Whether astrology is science or magic, we’re open to most things, if they may be of benefit. ~ Ed.
Food is our common ground. A Universal experience. ~ James Beard
The Moon makes me hungry.
I move with the moon through the month…invigorating meals at maiden (new) moon, deep, satisfying at mother (full) moon, a cleansing menu at Crone (dark) Moon.
Are you a person who cooks according to daily inspiration or do you plan your meals ahead of time?
I tend to buy ingredients I am passionate about, then create meals according to what strikes my fancy each day. It’s a bit of chaos sometimes, when “what strikes my fancy” demands an ingredient I’m out of. Mostly though, my pantry is stocked with must-haves.
On that list of must-haves are lemons, smoked paprika, and chili peppers; certain grains and pulses, olive oil, sundried tomatoes, olives, root vegetables, onions, garlic…it’s partly my European background and partly my palate that dictates the meals I cook.
Before I get into the recipe, let’s explore the meaning of April’s Pink Full Moon on April 16, 2:55 PM, EST. The focus is harmony, illumination, balance, beauty, and stability. But there is so much more happening in the cosmos influencing this moon. I like looking at the weeks surrounding the moon to give it perspective. The cosmos is a symphony—all things work holistically together.
Full Moon precedes a partial solar eclipse at the second dark moon of the month on the Taurus-Scorpio axis (April 30th). This is a potent time for new beginnings, focusing on the distinction between the past and future, what you can let go of, and some shadows to traverse.
A Pisces stellium—Jupiter, Neptune, Venus, Mars, and asteroid Juno all in Pisces, brings relationships, especially long-term, and all heart matters to the fore. Which will solidify, which will dissolve? This can also be to do with our relationship with habits and wounds. Visions, dreams, creativity, abundance, our imagination, and luck also meet here. You may feel a bit out of this world.
Place your awareness on the influence of Libra in your natal chart as well. This is where the harmony and beauty come up for review. It can swing either way, either bring you more clarity or muddle the waters for another period of growth.
It’s an action-packed month, the full moon a moment of clarity that we can embody. If we can integrate the harmony and stability it speaks of, we are truly feeling the universe within us. And that’s really the magic of celebrating a moon phase—it connects us to that part of ourselves we may have lost touch with. Here’s to fullness, gratitude, and the light that shines in our hearts. May we share it with others.
Butternut Squash Stuffed with Buckwheat, Sundried Tomatoes, and Smoked Chili Peppers
It’s so easy, uncomplicated, and nourishing, yet looks like you’ve made something fancy. It’s perfect for a full moon when we are celebrating abundance and needing some rootedness to compensate for the expansive cosmic energy.
Buckwheat is not wheat actually, but a seed that is gluten-free, high in antioxidants and minerals. You can use quinoa instead if you’re not fussed about buckwheat, but it does add a very earthy, nutty element to the recipe. The sundried tomatoes kick in a bit of acidity to elevate this earthiness.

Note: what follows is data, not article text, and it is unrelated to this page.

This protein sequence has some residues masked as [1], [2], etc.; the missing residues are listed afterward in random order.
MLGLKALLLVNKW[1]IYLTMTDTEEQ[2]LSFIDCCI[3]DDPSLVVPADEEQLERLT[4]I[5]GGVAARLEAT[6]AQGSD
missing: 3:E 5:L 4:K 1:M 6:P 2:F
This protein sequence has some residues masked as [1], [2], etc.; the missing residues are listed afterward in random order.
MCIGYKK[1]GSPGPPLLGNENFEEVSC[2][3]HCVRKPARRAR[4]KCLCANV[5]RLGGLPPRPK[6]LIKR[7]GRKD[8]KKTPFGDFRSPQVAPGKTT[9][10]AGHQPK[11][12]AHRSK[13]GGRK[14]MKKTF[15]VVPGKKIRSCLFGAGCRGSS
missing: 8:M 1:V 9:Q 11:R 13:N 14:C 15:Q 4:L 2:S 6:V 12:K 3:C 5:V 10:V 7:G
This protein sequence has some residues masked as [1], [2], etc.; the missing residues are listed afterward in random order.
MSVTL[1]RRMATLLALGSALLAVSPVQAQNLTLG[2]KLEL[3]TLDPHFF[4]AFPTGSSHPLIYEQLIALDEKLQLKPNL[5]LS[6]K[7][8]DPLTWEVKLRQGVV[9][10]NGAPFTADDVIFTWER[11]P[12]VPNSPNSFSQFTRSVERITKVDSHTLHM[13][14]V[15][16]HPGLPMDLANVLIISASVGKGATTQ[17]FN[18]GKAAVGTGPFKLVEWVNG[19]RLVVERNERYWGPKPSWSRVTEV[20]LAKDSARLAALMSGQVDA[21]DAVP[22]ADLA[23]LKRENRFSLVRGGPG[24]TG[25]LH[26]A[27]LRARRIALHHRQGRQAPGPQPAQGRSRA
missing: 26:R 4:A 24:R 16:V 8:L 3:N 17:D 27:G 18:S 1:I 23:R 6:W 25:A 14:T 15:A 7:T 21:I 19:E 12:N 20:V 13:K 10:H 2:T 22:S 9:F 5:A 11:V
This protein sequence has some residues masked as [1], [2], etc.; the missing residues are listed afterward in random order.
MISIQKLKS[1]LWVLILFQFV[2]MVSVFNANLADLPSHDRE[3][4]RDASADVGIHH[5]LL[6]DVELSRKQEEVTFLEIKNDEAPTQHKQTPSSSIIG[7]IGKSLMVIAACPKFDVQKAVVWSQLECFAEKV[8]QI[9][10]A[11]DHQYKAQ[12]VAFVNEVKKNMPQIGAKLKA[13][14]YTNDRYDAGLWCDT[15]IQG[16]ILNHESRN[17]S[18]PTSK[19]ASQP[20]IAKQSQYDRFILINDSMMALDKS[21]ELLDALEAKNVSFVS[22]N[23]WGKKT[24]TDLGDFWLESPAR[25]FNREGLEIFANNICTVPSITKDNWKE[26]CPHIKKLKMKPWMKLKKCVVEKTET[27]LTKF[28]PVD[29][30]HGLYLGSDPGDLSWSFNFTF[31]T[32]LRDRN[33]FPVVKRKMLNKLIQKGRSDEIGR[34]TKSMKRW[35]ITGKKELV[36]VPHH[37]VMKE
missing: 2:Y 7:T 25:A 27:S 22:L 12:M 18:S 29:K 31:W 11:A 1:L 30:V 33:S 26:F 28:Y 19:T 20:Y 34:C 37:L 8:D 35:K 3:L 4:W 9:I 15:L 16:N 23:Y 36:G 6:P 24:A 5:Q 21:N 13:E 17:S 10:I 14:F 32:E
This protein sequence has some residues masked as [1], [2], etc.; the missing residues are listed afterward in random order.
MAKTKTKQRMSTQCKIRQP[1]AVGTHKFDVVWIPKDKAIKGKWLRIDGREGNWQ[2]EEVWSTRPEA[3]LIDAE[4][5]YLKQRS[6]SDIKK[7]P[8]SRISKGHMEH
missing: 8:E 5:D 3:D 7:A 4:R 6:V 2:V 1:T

As an alternative, try acorn squash—it allows for more filling!
*Note: I cook by instinct most of the time so some ingredients are “add as much or little as you like.”
1 butternut squash cut in half with seed pockets scooped out—find one with a big bottom
Sundried tomatoes in oil (slices if you can find, or slice them yourself)
½ cup uncooked toasted buckwheat
1 onion, chopped fine
2 garlic cloves, minced
Smoked chili pepper flakes
Salt, pepper, dill (or thyme)
1. Place the halved, salted, and peppered squash in the oven face down with a bit of oil in the baking dish and bake until soft to the fork at 350F, or however you like to bake your squash halves.
2. Meantime, cook the buckwheat according to the directions on the package. It’s usually 1.5 cups of water to 1 cup of buckwheat. I cook extra and use it another day as a side. Don’t overcook, it should have some crunch.
3. While that’s cooking, sauté the onion and garlic lightly in some olive oil. Add the sundried tomatoes, in the ratio you would like. Season with freshly ground salt and pepper, smoked chili flakes, thyme, or fresh dill. Add the cooked buckwheat and stir together.
4. When the squash is ready, turn it over in the baking dish, spoon the stuffing into the squash belly, drizzle a bit of olive oil over top, and grill in the oven to caramelize things a bit. And that’s it!
5. Serve with grilled asparagus (dressed with fresh lemon juice), olives, and herbs for garnish. You can add some vegan feta, or if eating dairy, some good sheep feta as well. Simple, hearty, healthy.
Much moon love to you from the Witch’s Kitchen.
*The Witch’s Kitchen is one that celebrates the gifts Earth Mother provides for our health and overall well-being. It is a way to create simple, practical magic that is of benefit to oneself and others. Some of the elements of a witch’s kitchen are gratitude, love as an ingredient, creating a simple kitchen altar, setting an intention, and finding meditation in the process of creating a meal. Are you a kitchen witch?
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